My initial mental model was that the a buffer could be “handed off” to the serial subsystem and the CPU could go back to doing other work. Nope. Turns out that the CPU was participating at every step of the serial transfer.

Further, I eventually dug into the serial driver code and learned that there was already some compression taking place via the miniLZO library.

Lessons Learned

  • Recognize the assumptions that you’re making up front at the start of the project.
  • Prototype in order to ensure plausibility
  • Profile to make sure you’re optimizing the right thing (this is something I have learned again and again).

Another interesting tidbit from my notes: it doesn’t matter how many sectors you read at a time, the overall speed is roughly the same. I endeavored to read 1000 2048-byte data sectors, 1 or 10 or 100 at a time, or all 1000 at once. My results:

  • 1: 19442 ms
  • 10: 19207 ms
  • 100: 19194 ms
  • 1000: 19320 ms

No difference. That surprised me.

Side Benefits
At one point, I needed to understand how BERO’s dreamrip software was operating. I knew I used to have the source code but I could no longer find it. Instead, I decided to try to reverse engineer what I needed from the SH-4 binary image that I had. It wasn’t an ELF image; rather, it was a raw binary meant to be loaded at a particular memory location which makes it extra challenging for ‘objdump’. This led to me asking my most viewed and upvoted question on Stack Overflow: “Disassembling A Flat Binary File Using objdump”. The next day, it also led me to post one of my most upvoted answers when I found the solution elsewhere.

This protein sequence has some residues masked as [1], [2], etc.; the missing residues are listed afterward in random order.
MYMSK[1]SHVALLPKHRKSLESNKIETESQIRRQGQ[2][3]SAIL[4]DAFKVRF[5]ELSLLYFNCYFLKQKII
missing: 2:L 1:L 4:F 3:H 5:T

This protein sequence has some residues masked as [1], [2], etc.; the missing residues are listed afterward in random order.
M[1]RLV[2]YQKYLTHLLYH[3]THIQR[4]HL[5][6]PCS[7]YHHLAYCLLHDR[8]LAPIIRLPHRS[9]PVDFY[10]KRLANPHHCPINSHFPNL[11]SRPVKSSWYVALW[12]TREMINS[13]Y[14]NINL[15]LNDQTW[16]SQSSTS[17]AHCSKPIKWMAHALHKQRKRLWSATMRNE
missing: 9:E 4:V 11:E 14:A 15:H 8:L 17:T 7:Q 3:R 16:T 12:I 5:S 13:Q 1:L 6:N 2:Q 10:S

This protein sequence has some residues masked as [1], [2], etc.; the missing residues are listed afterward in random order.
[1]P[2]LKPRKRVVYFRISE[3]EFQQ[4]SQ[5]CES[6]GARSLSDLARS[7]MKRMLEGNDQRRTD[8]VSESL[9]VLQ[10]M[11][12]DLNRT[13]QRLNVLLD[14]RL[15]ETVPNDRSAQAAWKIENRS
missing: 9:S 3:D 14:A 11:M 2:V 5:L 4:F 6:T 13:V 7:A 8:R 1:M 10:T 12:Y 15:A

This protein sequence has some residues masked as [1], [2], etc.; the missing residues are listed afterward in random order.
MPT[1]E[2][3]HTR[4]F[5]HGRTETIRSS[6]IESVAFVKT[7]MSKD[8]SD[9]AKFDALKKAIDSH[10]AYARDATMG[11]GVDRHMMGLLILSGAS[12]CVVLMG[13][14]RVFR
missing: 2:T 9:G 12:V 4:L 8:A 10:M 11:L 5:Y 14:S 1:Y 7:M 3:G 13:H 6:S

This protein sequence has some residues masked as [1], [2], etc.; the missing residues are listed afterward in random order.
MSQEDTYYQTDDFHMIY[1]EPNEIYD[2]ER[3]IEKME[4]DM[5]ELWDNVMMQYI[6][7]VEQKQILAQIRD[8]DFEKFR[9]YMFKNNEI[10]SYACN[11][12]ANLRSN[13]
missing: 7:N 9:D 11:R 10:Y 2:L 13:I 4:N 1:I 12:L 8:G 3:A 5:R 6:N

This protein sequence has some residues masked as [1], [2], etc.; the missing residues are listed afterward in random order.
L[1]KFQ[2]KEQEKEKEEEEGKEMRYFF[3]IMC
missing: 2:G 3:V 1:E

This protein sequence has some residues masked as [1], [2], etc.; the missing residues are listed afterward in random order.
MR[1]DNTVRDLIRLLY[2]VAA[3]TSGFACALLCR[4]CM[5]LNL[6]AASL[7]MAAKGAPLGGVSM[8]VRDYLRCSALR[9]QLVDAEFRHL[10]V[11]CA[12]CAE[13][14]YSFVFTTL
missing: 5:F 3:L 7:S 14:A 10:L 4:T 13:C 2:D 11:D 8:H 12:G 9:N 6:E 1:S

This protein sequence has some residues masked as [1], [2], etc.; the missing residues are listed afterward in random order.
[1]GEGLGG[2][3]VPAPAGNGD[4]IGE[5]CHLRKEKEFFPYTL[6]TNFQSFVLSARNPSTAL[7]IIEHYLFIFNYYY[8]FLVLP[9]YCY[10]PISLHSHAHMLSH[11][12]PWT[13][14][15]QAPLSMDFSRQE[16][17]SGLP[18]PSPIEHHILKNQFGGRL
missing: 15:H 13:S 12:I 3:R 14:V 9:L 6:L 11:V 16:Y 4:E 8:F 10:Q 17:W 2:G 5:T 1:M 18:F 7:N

Strangely, I have since tried out the command line shown in my answer and have been unable to make it work. But people keep upvoting both the question and the answer.

Eventually this all became moot when I discovered a misplaced copy of the source code on one of my computers.

I strongly recall binging through the Alias TV show while I was slogging away on this project, so I guess that’s a positive association since I got so many fun screenshots out of it.

The Final Resolution
Strangely, I was still determined to make this project work even though the Dreamcast SD adapter arrived for me about halfway through the effort. Part of this was just stubbornness, but part of it was my assumptions about serial port speeds, in particular, my assumption that there was a certain speed-of-light type of limitation on serial port speeds so that the SD adapter, operating over the DC’s serial port, would not be appreciably faster than the serial cable.

This turned out to be very incorrect. In fact, the SD adapter is capable of extracting an entire gigabyte disc image in 35-40 minutes. This is the method I have since been using to extract Dreamcast disc images.

2 thoughts on “Dreamcast Serial Extractor

  1. asdf

    I assume the Dreamcast’s serial port can be used in either asynchronous or synchronous mode, like on the Saturn? On the Saturn I successfully used an FTDI FT2232H module in synchronous serial mode with a 1.2MHz serial clock rate, the Dreamcast can probably go even higher.

  2. Multimedia Mike Post author

    @asdf: Thanks for the feedback. It makes me want to go experiment with it, against my better judgment. :-) That’s the thing about these rabbit holes.